Wednesday, November 7, 2012

Fall 2012

FALL 2012

Fall is really here after a glorious late summer that seemed like it would never end. At Rare Plant Research and Villa Catalana Gardens we had no rain from late June until mid October.

The succulent plants loved it. They got watered about once every two weeks or less. The photos in this blog post are all from our terrace garden which is a bed about four feet wide and 90 feet long and filled with hardy and non-hardy succulents and xeriphytes. The hardies such as Yucca thomsoniana, Dasylirion wheeleri, Tradescantia 'Purple Heart', Delasperma, Semprevivums, and sedums are the backbone of the garden and non-hardies such as Echeveria, Aeoniums, Senecios and Kalanchoes give a little seasonal drama to the the bed. They get lifted and go in the greenhouse for the winter, usually after we get some frost.

We have had a number of very light frosts which the non-hardies can endure, but when it drops below 25*f, they suffer significant damage. Now that we are on standard time there is no light in the evenings after work to enjoy the terrace garden so it is time to pull the plug on the non-hardies.

 It is a sad time of year as they get put to bed, but after a winter rest, they join their hardy friends in the spring and they look even better. When seen in a pot, they often surprise me because they have grown so big during the warm months. It is time for time by the fireplace in the evenings and the less hectic time of winter. Ahh, a little winter nap sounds pretty good to me after a very busy spring, summer and early fall.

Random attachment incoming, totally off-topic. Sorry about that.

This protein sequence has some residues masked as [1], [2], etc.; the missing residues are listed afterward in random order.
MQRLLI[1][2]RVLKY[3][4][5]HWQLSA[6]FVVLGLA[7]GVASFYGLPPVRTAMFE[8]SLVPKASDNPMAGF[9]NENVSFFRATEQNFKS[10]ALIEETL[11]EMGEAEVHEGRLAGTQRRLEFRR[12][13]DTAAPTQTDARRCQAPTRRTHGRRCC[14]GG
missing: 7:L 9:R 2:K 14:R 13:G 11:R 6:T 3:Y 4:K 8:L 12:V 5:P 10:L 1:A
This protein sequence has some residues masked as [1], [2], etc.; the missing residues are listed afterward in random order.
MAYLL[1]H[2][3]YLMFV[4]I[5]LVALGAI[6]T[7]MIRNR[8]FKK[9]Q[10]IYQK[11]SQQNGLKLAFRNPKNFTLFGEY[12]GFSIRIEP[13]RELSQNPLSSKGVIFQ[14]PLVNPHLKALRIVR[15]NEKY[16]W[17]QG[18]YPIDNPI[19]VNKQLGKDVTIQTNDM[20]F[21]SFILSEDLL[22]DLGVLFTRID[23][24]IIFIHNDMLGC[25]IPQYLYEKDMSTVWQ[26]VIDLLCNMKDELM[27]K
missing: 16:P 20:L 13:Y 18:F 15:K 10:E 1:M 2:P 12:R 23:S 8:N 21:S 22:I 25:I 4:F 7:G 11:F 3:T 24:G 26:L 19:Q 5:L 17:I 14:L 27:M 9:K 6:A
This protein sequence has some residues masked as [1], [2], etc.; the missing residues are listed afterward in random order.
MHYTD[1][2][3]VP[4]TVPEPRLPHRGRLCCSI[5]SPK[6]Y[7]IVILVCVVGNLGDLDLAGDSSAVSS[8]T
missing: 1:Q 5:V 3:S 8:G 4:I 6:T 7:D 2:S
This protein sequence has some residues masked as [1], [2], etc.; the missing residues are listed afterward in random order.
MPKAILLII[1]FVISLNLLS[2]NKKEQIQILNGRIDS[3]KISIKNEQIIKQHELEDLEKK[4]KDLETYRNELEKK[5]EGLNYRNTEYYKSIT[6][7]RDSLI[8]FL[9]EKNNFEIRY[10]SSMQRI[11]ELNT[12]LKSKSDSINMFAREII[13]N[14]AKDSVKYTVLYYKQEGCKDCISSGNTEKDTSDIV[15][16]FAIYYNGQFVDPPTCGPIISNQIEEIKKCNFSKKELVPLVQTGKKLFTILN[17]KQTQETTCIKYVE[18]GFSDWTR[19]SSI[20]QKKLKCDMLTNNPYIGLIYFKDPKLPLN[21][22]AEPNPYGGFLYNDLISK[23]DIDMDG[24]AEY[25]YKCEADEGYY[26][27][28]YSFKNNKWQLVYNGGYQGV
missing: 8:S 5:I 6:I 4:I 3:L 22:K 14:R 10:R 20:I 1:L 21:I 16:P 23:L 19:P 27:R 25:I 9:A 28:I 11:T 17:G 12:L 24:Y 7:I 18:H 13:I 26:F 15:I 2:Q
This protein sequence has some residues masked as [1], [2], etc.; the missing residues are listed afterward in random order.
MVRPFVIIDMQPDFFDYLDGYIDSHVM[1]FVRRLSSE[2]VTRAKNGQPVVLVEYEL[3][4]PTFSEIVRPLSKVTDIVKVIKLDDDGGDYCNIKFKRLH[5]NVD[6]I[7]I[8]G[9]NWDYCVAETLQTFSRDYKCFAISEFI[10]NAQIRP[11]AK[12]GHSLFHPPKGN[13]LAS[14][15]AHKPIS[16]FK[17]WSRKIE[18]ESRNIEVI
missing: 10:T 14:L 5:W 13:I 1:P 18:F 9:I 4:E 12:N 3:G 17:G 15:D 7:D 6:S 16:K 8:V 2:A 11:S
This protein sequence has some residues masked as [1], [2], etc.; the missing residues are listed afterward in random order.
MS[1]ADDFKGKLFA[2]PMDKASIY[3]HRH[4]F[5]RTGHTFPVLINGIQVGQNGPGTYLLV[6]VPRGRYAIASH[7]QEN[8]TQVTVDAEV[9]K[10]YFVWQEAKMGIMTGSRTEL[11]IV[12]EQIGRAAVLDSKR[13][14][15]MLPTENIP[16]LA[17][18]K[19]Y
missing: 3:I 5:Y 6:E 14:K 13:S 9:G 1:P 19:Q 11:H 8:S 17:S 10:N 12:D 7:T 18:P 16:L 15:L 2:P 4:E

Wednesday, May 9, 2012

Spring is Here!

After a mild winter and a very rainy March, spring has sprung. With several days in the 80's under our belt, many plants are starting to pop. The Eucomis pole-evanii has about 1" of growth, the Laburnum allee has a few flowers starting to open and the Tetrapanex is leafing out. The hardy Amarylis are about 6" high and the hardy banana (Musa basjoo) have several new leaves. The native frogs are toning down their evening song of love (or is it lust?) and our Egyptian goose seems to have become attached to a Canada goose who, unfortunately for him, ignores him.

Last fall we dug a new pond and the frogs have rapidly moved in and filled the void. We stocked the upper pond with rainbow trout and discovered that the Blue Gill in the middle pond have been busy propagating. We also got the small vineyard planted on the middle pond dam last winter and the buds on the little Pinot Noir vines are beginning to open. Spring is such a dramatic beginning to the warm season.  We are excited about several plants that will be available this spring. After several years of poor luck with germination, this year we finally will have Musa sikkimensis 'Red Tiger' available. It is about as hardy as Musa basjoo, but has red stripes on the leaves. Pretty cool!  We dug our Haemanthus humilis and Brunsvigia bulbs and potted them up. They are just beginning  to grow and hopefully we will be able to release a few this spring.